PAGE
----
After narrowing down the number of places where Rivers could be, the team stakes out the house of Rivers' cousin. Ian cautions Megan about not letting Crystal's background influence Megan's perception of the case. Buck arrives, and Ian shoots Buck in the wrist. Buck is then taken to jail. Megan meets Larry at an all-night café for an early breakfast, and they discuss Megan's own decision to leave home at the age of 16. After Larry leaves, Crystal appears and carjacks Megan.



"Spree" and the following episode "Two Daughters" were originally written as one episode. Numb3rs series writer Ken Sanzel based the original script on the concept of pursuit curves.[3] When Sanzel sent the script to the network, CBS executives requested that he divide the script into two parts. The second part became "Two Daughters".[3]

"Spree" had two differences in storytelling. Beginning with season three, creators Cheryl Heuton and Nicolas Falacci decided to serialize the show in terms of character's lives.[4] Since the series already delved into the personal lives and relationships of the characters, serialization was a natural progression in the development of the series.[5] Also, "Spree" marked the first time in which the story was told from the criminal's viewpoint.[3]


David Gallagher was cast as Buck Winters, and Kim Dickens was cast as Crystal Hoyle. Looking to show more acting depth than exhibited in his previous role in 7th Heaven, Gallagher auditioned for the role of Buck Winters. The casting director noted the difference in roles but awarded Gallagher with the role. Kim Dickens, formerly of Deadwood, auditioned and won the role of Crystal. Dickens enjoyed the role so much that she was disappointed in not being able to return.[6] Lou Diamond Phillips reprised his role of FBI Special Agent Ian Edgerton. The episode marked Edgerton's third appearance on Numb3rs.[3]


When the episode premiered, 11.42 million people in the United States watched "Spree", beating Law & Order by about 490,000 viewers.[7] Critically, the episode was very well received. Although she called Gallagher "out-of-character", Cynthia Boris of DVD Verdict seemed to enjoy the episode.[8] Jeffrey Robinson, a DVD Talk reviewer, called "Spree" "[o]ne of the season's strongest episodes".[9] Grouping "Spree" and "Two Daughters" together, Donald Liebenson, an Amazon.com editor, called "Spree" "compelling".[10]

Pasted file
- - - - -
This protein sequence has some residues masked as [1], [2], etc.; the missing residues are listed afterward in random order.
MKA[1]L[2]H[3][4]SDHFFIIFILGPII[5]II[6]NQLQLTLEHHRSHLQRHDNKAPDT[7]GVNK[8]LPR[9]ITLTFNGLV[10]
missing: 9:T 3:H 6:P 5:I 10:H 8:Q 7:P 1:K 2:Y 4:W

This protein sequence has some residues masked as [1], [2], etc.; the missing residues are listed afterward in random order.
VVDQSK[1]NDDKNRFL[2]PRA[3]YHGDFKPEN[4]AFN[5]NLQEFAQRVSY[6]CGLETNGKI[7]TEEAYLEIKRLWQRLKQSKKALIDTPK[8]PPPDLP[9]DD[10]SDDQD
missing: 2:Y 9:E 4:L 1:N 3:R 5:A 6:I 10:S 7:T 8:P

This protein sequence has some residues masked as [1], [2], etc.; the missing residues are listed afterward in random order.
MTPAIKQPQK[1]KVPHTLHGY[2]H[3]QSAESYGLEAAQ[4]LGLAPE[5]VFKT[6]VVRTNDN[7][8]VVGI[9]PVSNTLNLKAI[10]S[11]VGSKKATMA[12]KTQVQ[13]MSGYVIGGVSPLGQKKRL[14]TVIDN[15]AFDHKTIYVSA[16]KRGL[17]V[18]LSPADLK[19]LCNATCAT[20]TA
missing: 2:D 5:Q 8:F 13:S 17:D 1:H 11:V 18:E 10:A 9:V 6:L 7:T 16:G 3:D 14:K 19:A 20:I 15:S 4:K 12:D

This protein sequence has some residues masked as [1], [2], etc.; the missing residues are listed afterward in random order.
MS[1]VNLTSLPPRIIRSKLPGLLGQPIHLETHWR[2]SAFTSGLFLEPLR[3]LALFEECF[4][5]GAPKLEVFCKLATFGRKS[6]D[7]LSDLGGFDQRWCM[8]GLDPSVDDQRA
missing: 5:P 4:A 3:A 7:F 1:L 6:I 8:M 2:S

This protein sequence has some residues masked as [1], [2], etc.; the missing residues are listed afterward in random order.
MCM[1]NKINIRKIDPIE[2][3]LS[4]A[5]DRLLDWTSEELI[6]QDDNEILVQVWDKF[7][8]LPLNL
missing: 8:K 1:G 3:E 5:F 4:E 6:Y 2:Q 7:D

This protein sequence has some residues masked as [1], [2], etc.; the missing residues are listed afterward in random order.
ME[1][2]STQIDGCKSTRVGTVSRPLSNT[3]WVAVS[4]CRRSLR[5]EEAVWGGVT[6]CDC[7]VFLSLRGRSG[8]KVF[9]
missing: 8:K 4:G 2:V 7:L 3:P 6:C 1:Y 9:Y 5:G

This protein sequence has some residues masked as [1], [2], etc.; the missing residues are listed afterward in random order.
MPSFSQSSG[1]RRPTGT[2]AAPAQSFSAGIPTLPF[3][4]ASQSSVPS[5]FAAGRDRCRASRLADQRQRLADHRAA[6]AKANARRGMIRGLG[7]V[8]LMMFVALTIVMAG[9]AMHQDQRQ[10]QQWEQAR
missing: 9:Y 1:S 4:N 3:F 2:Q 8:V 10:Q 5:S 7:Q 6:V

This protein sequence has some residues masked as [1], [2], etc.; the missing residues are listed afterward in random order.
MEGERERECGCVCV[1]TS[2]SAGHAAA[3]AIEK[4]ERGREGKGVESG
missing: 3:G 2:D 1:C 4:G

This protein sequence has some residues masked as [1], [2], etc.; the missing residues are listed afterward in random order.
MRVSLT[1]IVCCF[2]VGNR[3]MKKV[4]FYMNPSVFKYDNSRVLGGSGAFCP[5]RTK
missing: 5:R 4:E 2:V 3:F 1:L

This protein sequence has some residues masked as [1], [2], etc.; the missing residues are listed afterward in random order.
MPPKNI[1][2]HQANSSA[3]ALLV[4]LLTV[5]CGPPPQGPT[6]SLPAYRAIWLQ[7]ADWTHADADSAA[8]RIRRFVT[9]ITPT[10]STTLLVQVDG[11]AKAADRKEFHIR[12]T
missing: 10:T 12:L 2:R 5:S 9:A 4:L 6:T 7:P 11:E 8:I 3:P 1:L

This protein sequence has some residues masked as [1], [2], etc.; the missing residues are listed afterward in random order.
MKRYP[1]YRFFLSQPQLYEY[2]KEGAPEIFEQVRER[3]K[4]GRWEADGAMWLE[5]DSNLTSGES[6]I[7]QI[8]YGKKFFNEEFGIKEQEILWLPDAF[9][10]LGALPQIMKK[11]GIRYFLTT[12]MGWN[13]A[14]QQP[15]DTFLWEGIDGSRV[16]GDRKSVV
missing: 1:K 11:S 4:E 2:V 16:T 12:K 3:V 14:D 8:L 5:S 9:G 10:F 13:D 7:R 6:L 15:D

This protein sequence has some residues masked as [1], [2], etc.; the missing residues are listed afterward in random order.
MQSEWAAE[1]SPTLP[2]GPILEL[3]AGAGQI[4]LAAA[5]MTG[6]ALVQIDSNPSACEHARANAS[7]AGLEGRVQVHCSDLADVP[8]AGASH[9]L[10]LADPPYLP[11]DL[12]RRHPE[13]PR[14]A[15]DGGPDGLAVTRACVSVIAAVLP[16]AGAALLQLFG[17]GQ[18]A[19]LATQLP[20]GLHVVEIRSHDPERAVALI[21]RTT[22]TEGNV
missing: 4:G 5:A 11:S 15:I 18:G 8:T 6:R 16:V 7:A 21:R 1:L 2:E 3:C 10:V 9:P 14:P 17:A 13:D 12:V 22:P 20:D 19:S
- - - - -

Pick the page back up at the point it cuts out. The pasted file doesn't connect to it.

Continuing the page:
1. ^ "Prime Suspect". Numb3rs. Season 1. Episode 5. February 18, 2005. 
  2. ^ "Undercurrents". Numb3rs. Season 2. Episode 23. May 12, 2006. 
  3. ^ a b c d David W. Zucker (executive producer), Lou Diamond Phillips (actor), and Ken Sanzel (writer) (2007). Two Daughters--Audio Commentary with Lou Diamond Phillips, Ken Sanzel, and David W. Zucker (DVD (Numb3rs: Season 3)). CBS Studios, Inc. 
  4. ^ Goldman, Eric (September 21, 2006). "Numb3rs: Exclusive IGN Set Visit". IGN.com. Retrieved July 29, 2009. 
  5. ^ Goldman, Eric (September 21, 2006). "Numb3rs: Exclusive IGN Set Visit". IGN.com. Retrieved July 29, 2009. 
  6. ^ Porter, Rick (September 22, 2006). "Bodies Add Up on 'Numb3rs'". Zap2It.com. Retrieved September 10, 2009. 
  7. ^ Berman, Marc (September 25, 2006). "The Programming Insider". Mediaweek. Retrieved September 21, 2009. 
  8. ^ Boris, Cynthia (September 26, 2007). "Case Number 12113 -- Numb3rs: The Third Season". DVD Verdict. Retrieved September 21, 2009. 
  9. ^ Robinson, Jeffrey (September 29, 2007). "Numb3rs- The Third Season". DVD Talk. Retrieved January 6, 2010. 
  10. ^ Liebenson, Donald. "Numb3rs - The Third Season (2005)". Editorial Reviews. Amazon.com. Retrieved February 26, 2010.